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Cryptocurrencies Plummet After South Korean Index Removed Prices from Exchanges

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THE value of global cryptocurrencies plummeted after an influential index removed prices from the South Korean exchanges without warning.

Prices on Seoul’s financial exchanges for virtual currencies like Bitcoin are typically up to 30 per cent higher than in other countries.

Getty – Contributor

However, CoinMarketCap – arguably the industry’s most prominent global index – triggered anxiety and anger when it suddenly removed a group of Korean exchanges from its price calculations.

The widely used research site’s decision to exclude average price data from Bithumb, Coinone and Korbit resulted in a sudden drop in displayed prices.

That caused confusion among investors and partly contributed to a major sell-off, also fuelled by news that South Korean and Chinese regulators planned to increase monitoring of trading and mining.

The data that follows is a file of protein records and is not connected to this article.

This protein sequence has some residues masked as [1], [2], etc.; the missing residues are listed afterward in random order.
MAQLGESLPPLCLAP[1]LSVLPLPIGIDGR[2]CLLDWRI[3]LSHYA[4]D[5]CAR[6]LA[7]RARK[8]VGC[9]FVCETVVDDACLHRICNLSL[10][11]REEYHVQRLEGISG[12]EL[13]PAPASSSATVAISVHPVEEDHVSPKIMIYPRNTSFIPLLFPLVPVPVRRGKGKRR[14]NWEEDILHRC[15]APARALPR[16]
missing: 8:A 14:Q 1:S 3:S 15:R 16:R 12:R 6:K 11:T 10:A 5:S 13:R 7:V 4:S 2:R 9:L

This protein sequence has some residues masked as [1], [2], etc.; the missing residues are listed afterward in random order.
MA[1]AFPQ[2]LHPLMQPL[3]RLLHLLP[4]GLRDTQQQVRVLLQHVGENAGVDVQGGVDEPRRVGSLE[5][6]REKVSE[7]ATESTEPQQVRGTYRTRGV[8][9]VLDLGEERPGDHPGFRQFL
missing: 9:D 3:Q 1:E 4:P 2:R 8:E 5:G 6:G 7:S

“We excluded some Korean exchanges in price calculations due to the extreme divergence in prices from the rest of the world and limited arbitrage opportunity,” Coinmarketcap wrote on Twitter.

“We are working on better tools to provide users with the averages that are most relevant to them.”

The total market capitalisation of more than 1,300 cryptocurrencies tracked by Coinmarketcap fell from around $830bn to bottom out at $669bn – a drop of 20 per cent.

Among the hardest hit were Ripple, Litecoin and Bitcoin cash, which at the time of writing were down 25 per cent, 11 per cent and 13 per cent respectively on the previous day, while Bitcoin was trading at $US15,215 ($A19,364), down more than seven per cent.

“The most obvious point is how undeveloped the ecosystem supporting bitcoin and cryptocurrency trading still is,” said ABC Bullion chief economist Jordan Eliseo.

“It highlights the undeveloped nature of trading in Bitcoin, reporting in Bitcoin, market data sources for people to utilise when they’re wanting to track performance or monitor trends in that space.

 

This article was curated from Google News. You can read the original article here.